It is unnecessary for us, however, to consider what would be the legal effect of a devise in Pennsylvania for the establishment of a school or college, for the propagation of Judaism, or Deism, or any other form of infidelity. Such a case is not to be presumed to exist in a Christian country; and therefore it must be made out by clear [*199] and indisputable proof. Remote inferences, or possible results, or speculative tendencies, are not to be drawn or adopted for such purposes. There must be plain, positive, and express provisions, demonstrating not only that Christianity is not to be taught; but that it is to be impugned or repudiated.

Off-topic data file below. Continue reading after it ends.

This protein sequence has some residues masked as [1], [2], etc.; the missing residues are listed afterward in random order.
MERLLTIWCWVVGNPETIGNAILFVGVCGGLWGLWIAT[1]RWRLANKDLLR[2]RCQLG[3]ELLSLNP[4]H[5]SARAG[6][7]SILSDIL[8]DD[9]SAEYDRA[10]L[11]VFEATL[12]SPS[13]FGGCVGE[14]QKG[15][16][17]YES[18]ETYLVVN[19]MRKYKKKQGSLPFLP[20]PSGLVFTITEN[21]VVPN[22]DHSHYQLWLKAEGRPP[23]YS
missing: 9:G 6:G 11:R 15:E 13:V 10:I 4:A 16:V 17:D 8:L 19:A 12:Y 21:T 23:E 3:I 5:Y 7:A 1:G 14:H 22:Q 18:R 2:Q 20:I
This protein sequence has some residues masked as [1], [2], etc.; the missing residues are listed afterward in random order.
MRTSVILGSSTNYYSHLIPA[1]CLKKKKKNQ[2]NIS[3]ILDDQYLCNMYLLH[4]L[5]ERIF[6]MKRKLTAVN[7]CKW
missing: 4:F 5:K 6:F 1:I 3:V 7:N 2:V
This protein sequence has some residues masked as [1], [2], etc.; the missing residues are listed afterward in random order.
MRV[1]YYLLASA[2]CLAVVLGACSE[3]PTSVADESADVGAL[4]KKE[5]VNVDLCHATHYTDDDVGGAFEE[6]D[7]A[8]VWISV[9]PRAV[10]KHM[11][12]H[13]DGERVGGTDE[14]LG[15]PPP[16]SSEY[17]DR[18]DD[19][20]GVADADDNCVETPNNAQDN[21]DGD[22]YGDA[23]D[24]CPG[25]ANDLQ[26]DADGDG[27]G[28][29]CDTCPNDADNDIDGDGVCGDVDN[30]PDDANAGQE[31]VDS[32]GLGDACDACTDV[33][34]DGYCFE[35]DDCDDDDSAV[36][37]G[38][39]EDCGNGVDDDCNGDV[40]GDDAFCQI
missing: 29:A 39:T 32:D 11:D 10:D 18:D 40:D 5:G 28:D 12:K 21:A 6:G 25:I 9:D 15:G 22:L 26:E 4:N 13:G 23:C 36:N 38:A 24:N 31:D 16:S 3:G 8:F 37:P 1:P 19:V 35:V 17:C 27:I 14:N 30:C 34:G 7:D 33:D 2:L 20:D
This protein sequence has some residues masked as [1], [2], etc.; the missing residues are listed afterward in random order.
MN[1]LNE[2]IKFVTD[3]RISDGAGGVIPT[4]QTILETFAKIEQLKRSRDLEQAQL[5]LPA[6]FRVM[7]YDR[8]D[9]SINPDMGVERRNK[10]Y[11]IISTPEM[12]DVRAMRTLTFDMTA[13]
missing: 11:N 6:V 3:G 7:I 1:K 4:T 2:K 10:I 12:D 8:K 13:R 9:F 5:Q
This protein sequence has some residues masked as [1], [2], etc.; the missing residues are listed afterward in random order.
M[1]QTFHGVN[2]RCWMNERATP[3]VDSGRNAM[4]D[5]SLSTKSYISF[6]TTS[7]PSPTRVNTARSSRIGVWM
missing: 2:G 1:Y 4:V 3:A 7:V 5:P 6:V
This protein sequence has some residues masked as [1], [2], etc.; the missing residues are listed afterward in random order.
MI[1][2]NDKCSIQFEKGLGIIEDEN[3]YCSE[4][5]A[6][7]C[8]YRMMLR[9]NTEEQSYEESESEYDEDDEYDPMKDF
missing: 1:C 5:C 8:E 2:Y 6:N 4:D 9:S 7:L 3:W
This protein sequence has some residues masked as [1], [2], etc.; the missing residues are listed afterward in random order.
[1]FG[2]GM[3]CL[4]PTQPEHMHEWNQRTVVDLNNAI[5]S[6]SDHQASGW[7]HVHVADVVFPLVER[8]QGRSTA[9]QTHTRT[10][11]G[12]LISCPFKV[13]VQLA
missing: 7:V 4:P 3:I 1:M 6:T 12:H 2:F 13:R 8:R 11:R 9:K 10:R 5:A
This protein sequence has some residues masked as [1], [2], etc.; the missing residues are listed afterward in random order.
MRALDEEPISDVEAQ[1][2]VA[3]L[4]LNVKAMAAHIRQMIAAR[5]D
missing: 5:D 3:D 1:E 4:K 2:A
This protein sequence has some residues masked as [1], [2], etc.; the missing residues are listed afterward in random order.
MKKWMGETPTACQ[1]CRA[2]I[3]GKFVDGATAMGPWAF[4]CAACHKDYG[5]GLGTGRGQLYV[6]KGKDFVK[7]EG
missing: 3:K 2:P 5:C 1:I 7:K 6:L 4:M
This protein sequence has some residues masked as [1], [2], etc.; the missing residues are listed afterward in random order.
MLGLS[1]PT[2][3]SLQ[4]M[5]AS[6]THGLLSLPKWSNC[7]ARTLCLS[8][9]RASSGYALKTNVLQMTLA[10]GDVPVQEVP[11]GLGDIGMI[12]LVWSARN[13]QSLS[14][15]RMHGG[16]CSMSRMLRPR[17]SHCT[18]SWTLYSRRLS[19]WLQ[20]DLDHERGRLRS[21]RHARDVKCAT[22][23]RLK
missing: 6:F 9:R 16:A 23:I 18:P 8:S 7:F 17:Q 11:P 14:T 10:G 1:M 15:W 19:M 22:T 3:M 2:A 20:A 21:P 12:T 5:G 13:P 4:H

Now, in the present case, there is no pretence to say that any such positive or express provisions exist, or are even shadowed forth in the will. The testator does not say that Christianity shall not be taught in the college. But only that no ecclesiastic of any sect shall hold or exercise any station or duty in the college. Suppose, instead of this, he had said that no person but a layman shall be an instructor or officer or visitor in the college, [**190] what legal objection could have been made to such a restriction? And yet the actual prohibition is in effect the same in substance. But it is asked; why are ecclesiastics excluded, if it is not because they are the stated and appropriate preachers of Christianity? The answer may be given in the very words of the testator. "In making this restriction," says he, "I do not mean to cast any reflection upon any sect or person whatsoever. But as there is such a multitude of sects and such a diversity of opinion amongst them, I desire to keep the tender minds of the orphans, who are to derive advantage from this bequest, free from the excitement which clashing doctrines and sectarian controversy are so apt to produce." Here, then, we have the reason given; and the question is not, whether it is satisfactory to us or not; nor whether the history of religion does or does not justify such a sweeping statement; but the question is, whether the exclusion be not such as the testator had a right, consistently with the laws of Pennsylvania, to maintain, upon his own notions of religious instruction. Suppose the testator had excluded all religious [***235] instructors but Catholics, or Quakers, [**191] or Swedenborgians; or, to put a stronger case, he had excluded all religious instructors but Jews, would the bequest have been void on that account? Suppose he had excluded all lawyers, or all physicians, or all merchants from being instructors or visitors, would the prohibition have been fatal to the bequest? The truth is, that in cases of this sort, it is extremely difficult to draw any just and satisfactory line of distinction in a free country as to the qualifications or disqualifications which may be insisted upon by the donor of a charity as to those who shall administer or partake of his bounty.